What is fat?
Fats, known chemically as the molecules triesters of glycerol (triglycerides) and fatty acids, are one of the three macronutrients (fats, carbohydrates, proteins). Fat is vital for body processes such as digestion, transport, conversion, and energy extraction. It’s our body’s primary source for stored energy, and by weight, it contains three times the amount of energy provided by glucose which must be provided to the brain in a continuous supply throughout the day. We can’t survive without fat.
Fat is necessary for many reasons.
Digestion – Fat is not soluble in blood, so bile acids produced from cholesterol in the liver emulsify it along the way to make it bioavailable. It stores the fat soluble vitamins A, D, E, and K in the liver and fatty tissues. Because fat needs to be broken down through multiple processes that include the stomach, duodenum, liver, gall bladder, pancreas, and small intestine, it stays around for a long time and keeps you satiated.
Transport – Fat is part of every cell membrane in the body. It helps transport nutrients and metabolites across cell membranes.
Conversion – Your body utilizes fat for everything from activating hormones to building immune function.
Energy extraction – Between meals or when glucose is not available, triglycerides are broken down and metabolized for energy, which in times of great need, the brain’s neurons can utilize.
Nervous system – The axon is the part of a nerve (neuron) that transmits electrical signals from the brain throughout the body to initiate all functions. The axon’s protective coating is the myelin sheath and is made of 80% lipids (fats) that must be provided by the diet.
What‘s the difference between brown fat and white fat?
Brown fat is abundant with mitochondria, which give it the rich brownish red color. Mitochondria’s function is respiration and energy production. It produces ATP (adenosine triphosphate) by using the energy stored in food, in this case, fat. Brown fat burns calorie-intense lipids, releases stored energy and creates heat.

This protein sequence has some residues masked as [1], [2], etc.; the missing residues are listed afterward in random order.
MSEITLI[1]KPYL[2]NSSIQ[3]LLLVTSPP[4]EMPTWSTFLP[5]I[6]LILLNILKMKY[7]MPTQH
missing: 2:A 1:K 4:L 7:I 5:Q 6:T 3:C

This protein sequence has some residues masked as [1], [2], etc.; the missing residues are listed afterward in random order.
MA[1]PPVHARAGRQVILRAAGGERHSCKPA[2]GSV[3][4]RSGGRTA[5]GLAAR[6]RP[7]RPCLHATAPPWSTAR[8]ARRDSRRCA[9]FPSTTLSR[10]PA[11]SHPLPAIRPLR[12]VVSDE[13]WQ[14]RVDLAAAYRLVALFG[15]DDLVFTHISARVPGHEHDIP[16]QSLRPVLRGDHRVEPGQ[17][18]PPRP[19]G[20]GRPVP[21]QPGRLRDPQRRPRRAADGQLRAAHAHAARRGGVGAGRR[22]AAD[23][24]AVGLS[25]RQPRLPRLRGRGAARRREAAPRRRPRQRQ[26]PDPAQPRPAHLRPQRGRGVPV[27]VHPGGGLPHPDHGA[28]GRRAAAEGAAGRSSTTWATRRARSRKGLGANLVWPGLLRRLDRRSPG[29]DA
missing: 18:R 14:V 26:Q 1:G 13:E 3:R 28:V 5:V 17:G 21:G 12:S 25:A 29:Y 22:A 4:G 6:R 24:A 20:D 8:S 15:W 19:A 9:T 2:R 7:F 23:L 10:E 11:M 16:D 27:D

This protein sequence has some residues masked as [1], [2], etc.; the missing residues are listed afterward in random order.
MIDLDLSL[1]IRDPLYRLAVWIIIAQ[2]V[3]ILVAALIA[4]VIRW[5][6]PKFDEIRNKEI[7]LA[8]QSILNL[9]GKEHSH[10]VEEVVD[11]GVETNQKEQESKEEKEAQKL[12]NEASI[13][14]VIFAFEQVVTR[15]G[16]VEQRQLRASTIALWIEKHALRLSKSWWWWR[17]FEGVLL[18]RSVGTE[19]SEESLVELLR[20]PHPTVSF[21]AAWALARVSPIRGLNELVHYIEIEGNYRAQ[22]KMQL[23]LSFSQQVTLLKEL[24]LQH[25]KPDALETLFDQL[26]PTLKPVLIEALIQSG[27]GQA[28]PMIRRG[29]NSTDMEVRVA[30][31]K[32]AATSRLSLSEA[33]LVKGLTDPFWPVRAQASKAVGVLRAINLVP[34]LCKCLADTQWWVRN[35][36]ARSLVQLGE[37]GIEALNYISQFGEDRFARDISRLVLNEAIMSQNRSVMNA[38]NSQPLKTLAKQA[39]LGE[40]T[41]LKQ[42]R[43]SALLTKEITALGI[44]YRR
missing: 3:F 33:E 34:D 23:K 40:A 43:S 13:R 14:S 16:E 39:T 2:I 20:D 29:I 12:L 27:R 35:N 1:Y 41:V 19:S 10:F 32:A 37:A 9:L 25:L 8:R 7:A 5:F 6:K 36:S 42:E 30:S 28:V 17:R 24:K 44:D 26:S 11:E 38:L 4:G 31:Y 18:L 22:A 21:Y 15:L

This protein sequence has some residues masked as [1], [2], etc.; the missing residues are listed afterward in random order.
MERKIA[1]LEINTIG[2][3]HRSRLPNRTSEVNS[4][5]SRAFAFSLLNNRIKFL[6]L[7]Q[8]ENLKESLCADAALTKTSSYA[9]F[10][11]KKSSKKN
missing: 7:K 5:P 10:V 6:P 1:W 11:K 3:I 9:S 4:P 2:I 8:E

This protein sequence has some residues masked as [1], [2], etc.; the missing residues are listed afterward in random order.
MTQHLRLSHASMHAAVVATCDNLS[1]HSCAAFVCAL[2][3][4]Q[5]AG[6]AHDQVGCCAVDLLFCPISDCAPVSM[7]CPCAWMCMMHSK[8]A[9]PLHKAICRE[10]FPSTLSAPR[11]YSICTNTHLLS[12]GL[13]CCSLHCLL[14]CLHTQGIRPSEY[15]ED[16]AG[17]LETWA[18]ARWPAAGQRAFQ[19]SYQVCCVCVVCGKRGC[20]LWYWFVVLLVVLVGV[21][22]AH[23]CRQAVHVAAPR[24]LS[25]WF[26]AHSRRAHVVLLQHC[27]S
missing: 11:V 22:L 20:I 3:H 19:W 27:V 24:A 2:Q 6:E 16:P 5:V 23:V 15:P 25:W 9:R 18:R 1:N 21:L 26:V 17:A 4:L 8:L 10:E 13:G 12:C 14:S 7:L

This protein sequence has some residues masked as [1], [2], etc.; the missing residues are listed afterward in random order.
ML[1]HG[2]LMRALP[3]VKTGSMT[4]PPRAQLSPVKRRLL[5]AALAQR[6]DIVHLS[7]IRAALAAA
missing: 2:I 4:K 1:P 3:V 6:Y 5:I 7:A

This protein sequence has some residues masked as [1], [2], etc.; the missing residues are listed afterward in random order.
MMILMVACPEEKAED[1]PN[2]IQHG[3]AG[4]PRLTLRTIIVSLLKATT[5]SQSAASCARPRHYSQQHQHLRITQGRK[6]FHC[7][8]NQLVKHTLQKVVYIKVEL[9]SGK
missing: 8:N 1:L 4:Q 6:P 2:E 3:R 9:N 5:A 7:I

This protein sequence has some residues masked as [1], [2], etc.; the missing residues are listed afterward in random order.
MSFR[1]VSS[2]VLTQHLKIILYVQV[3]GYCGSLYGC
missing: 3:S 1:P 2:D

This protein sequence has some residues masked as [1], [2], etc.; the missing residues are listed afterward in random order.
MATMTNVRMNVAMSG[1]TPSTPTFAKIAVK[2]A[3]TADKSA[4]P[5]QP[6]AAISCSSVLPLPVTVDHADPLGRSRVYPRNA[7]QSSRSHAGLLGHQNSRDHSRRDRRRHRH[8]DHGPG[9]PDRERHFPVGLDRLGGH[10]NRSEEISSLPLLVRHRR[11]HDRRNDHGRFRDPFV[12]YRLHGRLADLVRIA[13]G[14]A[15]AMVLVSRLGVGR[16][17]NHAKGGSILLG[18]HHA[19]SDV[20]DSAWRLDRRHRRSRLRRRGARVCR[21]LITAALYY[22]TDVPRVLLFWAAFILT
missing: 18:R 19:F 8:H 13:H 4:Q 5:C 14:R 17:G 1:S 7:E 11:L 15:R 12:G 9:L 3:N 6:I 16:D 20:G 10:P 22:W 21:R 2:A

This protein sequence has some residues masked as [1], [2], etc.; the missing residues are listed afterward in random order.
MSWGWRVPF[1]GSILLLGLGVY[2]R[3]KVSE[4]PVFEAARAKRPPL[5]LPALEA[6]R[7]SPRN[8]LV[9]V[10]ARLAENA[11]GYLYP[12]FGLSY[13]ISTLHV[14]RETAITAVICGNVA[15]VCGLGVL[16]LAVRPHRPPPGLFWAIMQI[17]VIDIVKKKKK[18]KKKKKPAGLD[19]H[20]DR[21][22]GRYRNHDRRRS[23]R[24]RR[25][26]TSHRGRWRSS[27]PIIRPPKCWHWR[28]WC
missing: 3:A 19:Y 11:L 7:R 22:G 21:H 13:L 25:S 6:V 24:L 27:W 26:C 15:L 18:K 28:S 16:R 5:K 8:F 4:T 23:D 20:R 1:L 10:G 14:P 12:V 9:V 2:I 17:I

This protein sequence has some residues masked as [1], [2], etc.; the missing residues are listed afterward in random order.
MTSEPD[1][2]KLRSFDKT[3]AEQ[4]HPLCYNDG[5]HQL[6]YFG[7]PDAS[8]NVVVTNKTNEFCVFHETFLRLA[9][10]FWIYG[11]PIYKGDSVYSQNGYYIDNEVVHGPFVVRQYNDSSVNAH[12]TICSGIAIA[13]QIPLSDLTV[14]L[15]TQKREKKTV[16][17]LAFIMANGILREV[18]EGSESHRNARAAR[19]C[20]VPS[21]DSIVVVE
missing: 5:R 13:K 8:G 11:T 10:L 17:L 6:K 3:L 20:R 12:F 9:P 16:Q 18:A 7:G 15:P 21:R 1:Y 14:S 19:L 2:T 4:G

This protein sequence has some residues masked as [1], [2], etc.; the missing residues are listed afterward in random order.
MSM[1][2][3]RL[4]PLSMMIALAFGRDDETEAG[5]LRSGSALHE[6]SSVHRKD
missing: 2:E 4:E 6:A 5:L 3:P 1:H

White fat stores lipids but doesn’t burn them, creating unhealthy belly fat. This is the type of fat that makes people “fat”. When too much white fat is accumulated, we gain the wrong kind of weight. Subcutaneous fat like the kind that’s been stored around the belly, thighs, or butt can’t be burned without new dietary fat, which triggers fat-burning channels through the liver.
These fats are solid at room temperature, given their carbon chain. Most of them are long chain fatty acids. Dairy fats are saturated fats and often ridiculed. But if one is careful enough to choose milk obtained from grass fed cows and not cattle fed on grains and corn, as these fats are healthier.
Saturated oils like coconut oils are in fact more beneficial for someone suffering from a liver disease or kidney disease as they are medium chain fatty acids and are assimilated well in the body’s digestive system. Saturated fats like red meat, egg yolk, butter should be had very sparingly.
Unsaturated – Monounsaturated fats:
There are two kinds of unsaturated fats- monounsaturated and polyunsaturated, depending on the bonds their carbon atoms have. Mostly all cooking oils are unsaturated fats. When it comes to choosing the right oil it is essential to consider the ratio of mono to polyunsaturated fats present in the oil. Monounsaturated oils are more stable and hence oxidize very slowly in the body. Oils like rice bran oil, olive oil and groundnut oils are monounsaturated. They have properties, which can lower the total cholesterol and increase the HDL-the good cholesterol.
Fats are an essential part of our body’s metabolism. So, understand their different forms and incorporate them in your daily diets accordingly. Also, at the end of the day, a good fat is also a fat, carrying the same amount of calories. For example, 1 tablespoon of fat is 100 calories approximately. It is the rate of digestion, the assimilation and processing of these fats in the body that determine our cholesterol, our adipose tissue- the fat stored in the tissues. So consider creating a balance by using the right kinds of fats in the right proportion.